ecent changes to the Canada Shipping Act have changed some of the definitions that we work from. The changes began in 1998 with amendments to the Canada Shipping Act and continued with the passage of a new Canada Shipping Act in 2001.
Over the past months, there has been some confusion over the issue of what constitutes a Commercial Passenger Vessel. I will do my best to help you understand how recent rule changes may affect the status of your boats.
The status of boats you rent to your guest is absolutely clear. They drive the boat therefore it is a Pleasure Craft.
If the boat requires a “Captain” or if you have a boat that you never allow your guests to operate by themselves, it is a commercial vessel. This could include everything from larger fishing boats that are always driven by your guides or boats that bring your guests to the lodge. Since they are used for commercial purposes and operated by one of your employees, they are not Pleasure Craft, but Commercial Passenger Vessels. These boats should be registered as a Commercial Passenger Vessel.
What does this mean to you in practical terms?
Life Saving Equipment
The most significant immediate impact has to do with the safety equipment required. Unlike Pleasure Craft, which can carry Personal Flotation Devices (PFDs), Commercial Passenger Vessels must carry approved Life Jackets. These are much bulkier and somewhat more expensive than PFDs and operators have expressed concern that they will take up valuable storage space.
Re-Registration from Pleasure Craft to Commercial Passenger Vessels
Once you have determined which of your boats are Commercial Passenger Vessels, the next step is re-registration. This is voluntary right now and does not cost anything for existing boats, but will cost $50 per boat sometime in the future. It involves applying for a Commercial Small Vessel Licence using a one-page form that is available from Transport Canada. The only real change that you’ll notice is that the letter E in the registration number on your boat will change to a C. New boats will have a CO in front of the numbers and ON, after.
For existing boats under 8.5m in length (approx. 28’) - Other than normal random and planned inspections, there is currently no legal inspection requirement for these boats. Operators can elect to voluntarily participate in the Small Vessel Monitoring and Inspection Program, which involves an initial inspection by Transport Canada and ongoing inspection and documentation by the operator. Although the system is voluntary, some operators may choose to participate for liability reasons, or as a way of demonstrating their safety commitment to guests.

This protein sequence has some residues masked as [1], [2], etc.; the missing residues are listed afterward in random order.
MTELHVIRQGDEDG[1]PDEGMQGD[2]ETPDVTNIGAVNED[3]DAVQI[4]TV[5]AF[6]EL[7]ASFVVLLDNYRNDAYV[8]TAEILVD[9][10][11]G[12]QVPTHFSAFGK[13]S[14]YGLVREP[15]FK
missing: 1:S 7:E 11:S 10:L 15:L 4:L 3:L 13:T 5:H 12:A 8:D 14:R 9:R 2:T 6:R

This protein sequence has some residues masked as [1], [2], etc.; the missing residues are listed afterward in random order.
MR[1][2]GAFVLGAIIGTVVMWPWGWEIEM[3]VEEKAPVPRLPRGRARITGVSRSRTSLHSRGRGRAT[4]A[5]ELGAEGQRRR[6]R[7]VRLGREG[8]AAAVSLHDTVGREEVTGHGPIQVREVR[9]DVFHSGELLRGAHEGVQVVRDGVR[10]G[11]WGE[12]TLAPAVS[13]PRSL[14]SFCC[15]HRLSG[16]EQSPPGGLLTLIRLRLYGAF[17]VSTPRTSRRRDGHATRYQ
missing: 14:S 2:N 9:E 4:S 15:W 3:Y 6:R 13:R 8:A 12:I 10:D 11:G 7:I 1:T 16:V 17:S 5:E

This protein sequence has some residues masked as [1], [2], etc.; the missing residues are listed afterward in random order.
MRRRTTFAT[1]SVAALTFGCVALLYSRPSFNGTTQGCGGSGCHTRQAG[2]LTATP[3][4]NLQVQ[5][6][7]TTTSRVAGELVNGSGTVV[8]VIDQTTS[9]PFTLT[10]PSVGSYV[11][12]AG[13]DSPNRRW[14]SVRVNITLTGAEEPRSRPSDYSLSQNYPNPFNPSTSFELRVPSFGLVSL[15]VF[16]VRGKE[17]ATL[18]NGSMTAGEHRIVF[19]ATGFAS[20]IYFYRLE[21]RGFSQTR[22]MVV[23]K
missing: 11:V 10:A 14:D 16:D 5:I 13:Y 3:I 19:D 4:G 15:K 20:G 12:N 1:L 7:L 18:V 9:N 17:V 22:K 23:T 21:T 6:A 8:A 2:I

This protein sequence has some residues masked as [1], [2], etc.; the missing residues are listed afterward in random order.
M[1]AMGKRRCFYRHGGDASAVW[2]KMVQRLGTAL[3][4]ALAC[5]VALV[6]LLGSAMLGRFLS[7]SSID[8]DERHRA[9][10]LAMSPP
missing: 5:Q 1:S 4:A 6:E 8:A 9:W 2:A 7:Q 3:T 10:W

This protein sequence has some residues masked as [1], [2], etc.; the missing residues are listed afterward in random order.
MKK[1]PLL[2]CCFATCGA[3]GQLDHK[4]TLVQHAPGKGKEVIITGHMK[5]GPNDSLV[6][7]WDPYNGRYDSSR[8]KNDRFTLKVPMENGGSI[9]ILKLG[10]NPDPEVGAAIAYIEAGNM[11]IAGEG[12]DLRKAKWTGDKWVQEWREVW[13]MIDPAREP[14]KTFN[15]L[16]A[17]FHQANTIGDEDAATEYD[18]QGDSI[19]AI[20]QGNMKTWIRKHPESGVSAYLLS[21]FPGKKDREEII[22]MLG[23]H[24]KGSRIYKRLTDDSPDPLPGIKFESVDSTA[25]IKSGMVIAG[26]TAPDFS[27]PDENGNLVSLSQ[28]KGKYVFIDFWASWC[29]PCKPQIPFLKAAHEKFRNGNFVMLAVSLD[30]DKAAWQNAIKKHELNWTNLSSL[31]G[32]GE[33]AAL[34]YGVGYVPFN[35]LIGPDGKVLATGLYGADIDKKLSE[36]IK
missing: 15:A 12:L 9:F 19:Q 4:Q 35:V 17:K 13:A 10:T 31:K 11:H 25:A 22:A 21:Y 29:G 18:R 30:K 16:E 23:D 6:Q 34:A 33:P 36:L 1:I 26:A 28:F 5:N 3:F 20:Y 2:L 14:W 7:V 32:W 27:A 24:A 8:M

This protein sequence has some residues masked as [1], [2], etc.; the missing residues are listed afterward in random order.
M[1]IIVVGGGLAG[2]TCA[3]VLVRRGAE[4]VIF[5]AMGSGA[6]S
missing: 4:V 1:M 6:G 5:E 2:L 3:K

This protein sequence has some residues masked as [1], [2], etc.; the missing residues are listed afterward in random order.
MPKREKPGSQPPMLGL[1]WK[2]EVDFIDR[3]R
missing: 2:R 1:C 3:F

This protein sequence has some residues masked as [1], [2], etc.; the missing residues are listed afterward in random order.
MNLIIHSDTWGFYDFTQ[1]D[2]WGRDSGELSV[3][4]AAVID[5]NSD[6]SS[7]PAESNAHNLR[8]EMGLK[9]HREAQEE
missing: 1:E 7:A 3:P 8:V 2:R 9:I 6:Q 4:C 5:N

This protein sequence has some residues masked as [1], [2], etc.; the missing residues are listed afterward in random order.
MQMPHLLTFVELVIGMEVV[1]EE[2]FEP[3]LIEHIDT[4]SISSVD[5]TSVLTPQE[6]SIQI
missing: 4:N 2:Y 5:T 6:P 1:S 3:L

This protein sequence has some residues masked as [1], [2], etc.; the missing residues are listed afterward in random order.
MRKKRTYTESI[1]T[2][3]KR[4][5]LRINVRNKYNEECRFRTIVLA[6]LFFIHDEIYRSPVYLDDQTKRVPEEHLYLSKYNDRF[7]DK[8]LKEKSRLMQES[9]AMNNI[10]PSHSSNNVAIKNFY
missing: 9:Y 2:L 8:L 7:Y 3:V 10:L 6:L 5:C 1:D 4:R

For boats between 8.5m and 12m in length (approx. 28’ to 39’) – There is a mandatory first inspection as well as random and planned inspections. Operators must comply with the Small Vessel Monitoring and Inspection Program, which as stated above involves an initial inspection by Transport Canada and ongoing inspection and documentation by the operator.
There is no operator certificate required at this time. However, this is currently under review and may change in the future. Unfortunately, none of the current qualifications seems appropriate. The most basic qualification available right now is the Master Limited. This requires a course that runs several days and is currently available only in southern Ontario.
As we have indicated in earlier versions of The Outfitter, if Transport Canada elects to require a certificate, we intend to work with them to help develop an appropriate set of qualifications and put in place an accessible system for delivering the required course. For now, however, operator certification is not a concern.
As we indicated in a previous issue of The Outfitter, we are continuing discussions with Transport Canada on several concerns we have. Aside from the cost and bulkiness of the required life jackets, will we find that carrying life jackets (they are not practical to wear) replaces wearing PFDs? If this is the case, will safety be compromised rather than enhanced?
There is also the possibility of having certain designated lakes or areas designated as Minor Waters (less than two miles to land), and possibly having the life jacket requirement reduced from a Standard Life Jacket to a Small Vessel Life Jacket. Small Vessel Life Jackets are somewhat less bulky, but still larger and more expensive than PFDs. Some of the newer models are similar to PFD’s with a collar. One operator in Northwestern Ontario has already requested an exemption to allow them to legally carry small vessel life jackets instead of the Standard ones, through Transport Canada’s Thunder Bay office.
What are your thoughts about these regulations? We intend to continue discussions with Transport Canada, and your comments will help us to request changes that protect the safety of our guests with the least possible cost and inconvenience.
This article was taken from pages 18 & 19 of NOTO's "The Outfitter" publication, May/June 2003 Issue